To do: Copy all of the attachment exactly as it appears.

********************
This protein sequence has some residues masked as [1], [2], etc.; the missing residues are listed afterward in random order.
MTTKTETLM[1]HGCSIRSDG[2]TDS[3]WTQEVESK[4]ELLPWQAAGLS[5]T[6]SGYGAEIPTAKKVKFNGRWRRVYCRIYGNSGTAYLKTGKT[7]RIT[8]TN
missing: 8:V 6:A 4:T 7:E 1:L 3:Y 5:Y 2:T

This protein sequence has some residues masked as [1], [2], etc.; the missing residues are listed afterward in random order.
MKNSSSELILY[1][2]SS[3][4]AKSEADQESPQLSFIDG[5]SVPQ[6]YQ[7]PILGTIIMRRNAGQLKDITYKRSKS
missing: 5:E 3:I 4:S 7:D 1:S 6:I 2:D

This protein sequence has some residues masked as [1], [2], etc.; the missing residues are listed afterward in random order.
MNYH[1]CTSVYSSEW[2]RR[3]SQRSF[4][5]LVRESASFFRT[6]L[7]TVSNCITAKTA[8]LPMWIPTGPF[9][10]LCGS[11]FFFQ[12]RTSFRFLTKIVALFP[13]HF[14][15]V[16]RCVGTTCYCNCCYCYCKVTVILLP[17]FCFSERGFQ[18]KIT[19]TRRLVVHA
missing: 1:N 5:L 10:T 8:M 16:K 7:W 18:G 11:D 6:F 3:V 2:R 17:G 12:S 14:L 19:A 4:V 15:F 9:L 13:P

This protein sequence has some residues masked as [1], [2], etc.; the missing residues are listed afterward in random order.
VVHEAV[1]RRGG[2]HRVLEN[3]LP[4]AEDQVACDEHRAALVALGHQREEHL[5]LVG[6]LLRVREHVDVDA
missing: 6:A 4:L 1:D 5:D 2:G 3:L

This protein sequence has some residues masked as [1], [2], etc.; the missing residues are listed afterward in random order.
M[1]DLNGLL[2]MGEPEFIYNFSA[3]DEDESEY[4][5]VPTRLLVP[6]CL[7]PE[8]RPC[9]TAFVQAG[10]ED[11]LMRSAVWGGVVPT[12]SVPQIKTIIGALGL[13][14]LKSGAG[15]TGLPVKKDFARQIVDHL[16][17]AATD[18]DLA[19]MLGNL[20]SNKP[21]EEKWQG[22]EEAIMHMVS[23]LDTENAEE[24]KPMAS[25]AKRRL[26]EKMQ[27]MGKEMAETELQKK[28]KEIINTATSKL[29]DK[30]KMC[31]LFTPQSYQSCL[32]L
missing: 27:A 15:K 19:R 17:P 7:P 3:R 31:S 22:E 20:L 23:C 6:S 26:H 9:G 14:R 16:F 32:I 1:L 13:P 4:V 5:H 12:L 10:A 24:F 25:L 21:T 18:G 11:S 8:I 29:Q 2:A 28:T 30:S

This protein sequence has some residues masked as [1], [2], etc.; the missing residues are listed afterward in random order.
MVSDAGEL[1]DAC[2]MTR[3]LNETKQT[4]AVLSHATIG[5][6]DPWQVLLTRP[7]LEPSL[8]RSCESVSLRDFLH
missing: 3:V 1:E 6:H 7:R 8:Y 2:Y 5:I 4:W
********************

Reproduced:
This protein sequence has some residues masked as [1], [2], etc.; the missing residues are listed afterward in random order.
MTTKTETLM[1]HGCSIRSDG[2]TDS[3]WTQEVESK[4]ELLPWQAAGLS[5]T[6]SGYGAEIPTAKKVKFNGRWRRVYCRIYGNSGTAYLKTGKT[7]RIT[8]TN
missing: 8:V 6:A 4:T 7:E 1:L 3:Y 5:Y 2:T

This protein sequence has some residues masked as [1], [2], etc.; the missing residues are listed afterward in random order.
MKNSSSELILY[1][2]SS[3][4]AKSEADQESPQLSFIDG[5]SVPQ[6]YQ[7]PILGTIIMRRNAGQLKDITYKRSKS
missing: 5:E 3:I 4:S 7:D 1:S 6:I 2:D

This protein sequence has some residues masked as [1], [2], etc.; the missing residues are listed afterward in random order.
MNYH[1]CTSVYSSEW[2]RR[3]SQRSF[4][5]LVRESASFFRT[6]L[7]TVSNCITAKTA[8]LPMWIPTGPF[9][10]LCGS[11]FFFQ[12]RTSFRFLTKIVALFP[13]HF[14][15]V[16]RCVGTTCYCNCCYCYCKVTVILLP[17]FCFSERGFQ[18]KIT[19]TRRLVVHA
missing: 1:N 5:L 10:T 8:M 16:K 7:W 18:G 11:D 6:F 3:V 2:R 17:G 12:S 14:L 19:A 4:V 15:F 9:L 13:P

This protein sequence has some residues masked as [1], [2], etc.; the missing residues are listed afterward in random order.
VVHEAV[1]RRGG[2]HRVLEN[3]LP[4]AEDQVACDEHRAALVALGHQREEHL[5]LVG[6]LLRVREHVDVDA
missing: 6:A 4:L 1:D 5:D 2:G 3:L

This protein sequence has some residues masked as [1], [2], etc.; the missing residues are listed afterward in random order.
M[1]DLNGLL[2]MGEPEFIYNFSA[3]DEDESEY[4][5]VPTRLLVP[6]CL[7]PE[8]RPC[9]TAFVQAG[10]ED[11]LMRSAVWGGVVPT[12]SVPQIKTIIGALGL[13][14]LKSGAG[15]TGLPVKKDFARQIVDHL[16][17]AATD[18]DLA[19]MLGNL[20]SNKP[21]EEKWQG[22]EEAIMHMVS[23]LDTENAEE[24]KPMAS[25]AKRRL[26]EKMQ[27]MGKEMAETELQKK[28]KEIINTATSKL[29]DK[30]KMC[31]LFTPQSYQSCL[32]L
missing: 27:A 15:K 19:R 17:P 7:P 3:R 31:S 22:E 20:L 23:C 6:S 26:H 9:G 14:R 16:F 32:I 1:L 13:P 4:V 5:H 12:L 10:A 24:F 25:L 21:T 18:G 11:S 8:I 29:Q 2:A 28:T 30:S

This protein sequence has some residues masked as [1], [2], etc.; the missing residues are listed afterward in random order.
MVSDAGEL[1]DAC[2]MTR[3]LNETKQT[4]AVLSHATIG[5][6]DPWQVLLTRP[7]LEPSL[8]RSCESVSLRDFLH
missing: 3:V 1:E 6:H 7:R 8:Y 2:Y 5:I 4:W